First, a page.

Where women die of stress

I came across this story in Mumbai: A 36-year-old female police constable died of work overload. She suffered from stress and hypertension.

Mumbai female police

The main report, the allied reports and the husband’s version all highlighted the fact how her taxing office schedule – stretching to 12 hours a day – was the culprit. Doctors’ version on how the work timings in police job are erratic and far too long was taken. However, there was simply no discussion on what his husband too acknowledged: The woman returned home after 12 hours of duty only to tend to the household chores.

Did that not add to her already stressed out life?

I am not suggesting the women should refrain from all household work because she they are employed. However, we all know by experience that the majority of this burden invariably falls on women. The work that should be shared by all members of the family becomes a sole person’s duty.

Surveys have shown how Indian women are the most stressed out in the world.

http://in.reuters.com/article/2011/06/28/idINIndia-57960320110628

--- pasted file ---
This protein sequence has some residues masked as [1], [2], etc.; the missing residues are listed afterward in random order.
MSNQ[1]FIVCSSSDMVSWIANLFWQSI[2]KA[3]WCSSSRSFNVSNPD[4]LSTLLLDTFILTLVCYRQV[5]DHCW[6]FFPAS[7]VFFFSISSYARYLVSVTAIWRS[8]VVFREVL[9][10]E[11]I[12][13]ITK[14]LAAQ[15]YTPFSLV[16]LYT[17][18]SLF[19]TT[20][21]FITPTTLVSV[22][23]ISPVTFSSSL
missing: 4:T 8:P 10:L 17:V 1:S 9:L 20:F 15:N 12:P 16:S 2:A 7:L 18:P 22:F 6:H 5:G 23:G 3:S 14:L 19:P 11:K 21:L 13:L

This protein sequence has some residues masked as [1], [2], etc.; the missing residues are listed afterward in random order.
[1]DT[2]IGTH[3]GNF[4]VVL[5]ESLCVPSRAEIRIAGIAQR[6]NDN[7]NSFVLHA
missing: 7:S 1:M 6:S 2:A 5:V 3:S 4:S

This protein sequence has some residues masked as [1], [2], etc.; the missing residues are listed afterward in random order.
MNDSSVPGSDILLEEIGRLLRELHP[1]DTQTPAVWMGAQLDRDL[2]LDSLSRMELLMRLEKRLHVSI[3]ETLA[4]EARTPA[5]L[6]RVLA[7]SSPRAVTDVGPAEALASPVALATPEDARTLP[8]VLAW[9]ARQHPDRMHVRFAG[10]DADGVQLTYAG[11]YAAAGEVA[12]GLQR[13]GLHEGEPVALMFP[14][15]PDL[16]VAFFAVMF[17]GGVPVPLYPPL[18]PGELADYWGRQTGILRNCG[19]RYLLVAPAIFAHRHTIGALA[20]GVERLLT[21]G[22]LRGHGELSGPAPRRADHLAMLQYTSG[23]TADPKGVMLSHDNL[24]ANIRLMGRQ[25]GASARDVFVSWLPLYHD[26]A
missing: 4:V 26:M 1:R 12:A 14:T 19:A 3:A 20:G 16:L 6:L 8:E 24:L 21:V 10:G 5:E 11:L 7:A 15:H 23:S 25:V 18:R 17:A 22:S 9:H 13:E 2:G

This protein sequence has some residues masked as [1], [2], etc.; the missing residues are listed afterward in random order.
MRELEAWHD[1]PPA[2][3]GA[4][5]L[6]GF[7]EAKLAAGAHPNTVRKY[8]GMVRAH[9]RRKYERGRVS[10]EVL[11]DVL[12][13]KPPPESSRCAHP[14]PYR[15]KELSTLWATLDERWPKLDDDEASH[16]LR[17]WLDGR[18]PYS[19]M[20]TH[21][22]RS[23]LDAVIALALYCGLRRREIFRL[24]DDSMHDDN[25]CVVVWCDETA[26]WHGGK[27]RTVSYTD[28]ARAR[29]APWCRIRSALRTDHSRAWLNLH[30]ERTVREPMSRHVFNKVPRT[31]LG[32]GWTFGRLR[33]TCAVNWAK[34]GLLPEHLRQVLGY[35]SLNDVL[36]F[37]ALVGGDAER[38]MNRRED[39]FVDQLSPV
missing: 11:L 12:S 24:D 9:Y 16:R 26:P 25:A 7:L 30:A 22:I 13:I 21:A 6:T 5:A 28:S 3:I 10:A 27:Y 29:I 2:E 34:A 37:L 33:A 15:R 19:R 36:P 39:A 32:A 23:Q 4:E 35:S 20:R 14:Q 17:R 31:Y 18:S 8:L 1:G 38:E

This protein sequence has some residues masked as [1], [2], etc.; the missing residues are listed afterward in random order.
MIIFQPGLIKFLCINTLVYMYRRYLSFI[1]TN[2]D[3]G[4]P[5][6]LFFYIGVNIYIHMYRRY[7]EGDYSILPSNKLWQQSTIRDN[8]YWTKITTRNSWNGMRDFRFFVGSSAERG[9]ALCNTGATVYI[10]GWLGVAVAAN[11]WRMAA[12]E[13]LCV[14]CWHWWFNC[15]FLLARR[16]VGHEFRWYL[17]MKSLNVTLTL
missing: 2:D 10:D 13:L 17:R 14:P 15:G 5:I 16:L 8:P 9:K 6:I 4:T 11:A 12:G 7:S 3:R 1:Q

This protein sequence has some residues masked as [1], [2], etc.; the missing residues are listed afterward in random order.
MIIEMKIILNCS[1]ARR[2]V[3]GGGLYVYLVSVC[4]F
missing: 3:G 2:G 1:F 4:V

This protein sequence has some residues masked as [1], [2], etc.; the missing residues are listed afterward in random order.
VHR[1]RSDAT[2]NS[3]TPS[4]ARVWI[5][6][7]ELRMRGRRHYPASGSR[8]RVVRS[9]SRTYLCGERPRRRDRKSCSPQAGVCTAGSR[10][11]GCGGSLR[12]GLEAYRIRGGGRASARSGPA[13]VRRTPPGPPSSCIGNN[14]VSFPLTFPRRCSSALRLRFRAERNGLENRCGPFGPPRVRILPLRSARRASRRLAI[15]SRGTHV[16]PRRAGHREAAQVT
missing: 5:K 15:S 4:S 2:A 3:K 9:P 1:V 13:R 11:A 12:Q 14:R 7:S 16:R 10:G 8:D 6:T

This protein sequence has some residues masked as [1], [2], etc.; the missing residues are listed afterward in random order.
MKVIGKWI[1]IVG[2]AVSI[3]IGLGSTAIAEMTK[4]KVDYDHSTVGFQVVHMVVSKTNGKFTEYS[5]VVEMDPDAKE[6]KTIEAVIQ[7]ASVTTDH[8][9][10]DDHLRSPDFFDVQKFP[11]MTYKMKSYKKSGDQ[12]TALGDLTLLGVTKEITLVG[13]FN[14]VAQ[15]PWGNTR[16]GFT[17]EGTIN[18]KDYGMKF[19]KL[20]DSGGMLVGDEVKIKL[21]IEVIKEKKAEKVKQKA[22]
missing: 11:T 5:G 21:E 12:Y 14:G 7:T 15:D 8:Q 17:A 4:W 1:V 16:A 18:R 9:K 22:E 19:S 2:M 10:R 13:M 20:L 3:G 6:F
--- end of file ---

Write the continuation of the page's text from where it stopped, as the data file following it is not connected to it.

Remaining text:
Analytical reports in foreign publications have highlighted, often with horror and disbelief, that “it wasn’t at all rare to hear of successful professionals who woke up at 4:30 a.m. to make breakfast and lunch for children and parents-in-law, put in a full day at work, then returned home to clean up after the extended family and prepare dinner”.

http://blogs.hbr.org/2011/08/why-are-indias-women-so-stress/

The reports have added how women, in an attempt to conform to the paradigm of “ideal daughter,” “ideal wife,” and “ideal daughter-in-law,” lose on a personal space altogether.

When women work professionally in India, we feel it is a priviledge they must pay for.

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BLAME IT ON SATISH KAUL

My piece as a guest blogger for Bollywoodjournalist.com 🙂

Bollywood Journalist

By Swati Goel Sharma

He looked familiar, despite the sagging skin on his face. He was tall, well-built and alert, despite his old age. Though pensive, he looked livelier than the forlorn residents of the government-aided old-age home.

It was when it struck me that I had seen him on television!

The caretaker then told me his name. He is Satish Kaul, a once popular face on TV and perhaps the most popular Punjabi hero till date.

Satish Kaul is regarded as one of the most successful regional film actors of all time. Some people still refer him as the ‘Amitabh Bachchan of Punjabi cinema’.

It was certainly awkward to spot Kaul, dressed in a track suit, crouched on a worn-out sofa and watching television alone in the dark, gloomy, utterly silent common room of the old age home. On his lap was a box of cookies that contained no cookies…

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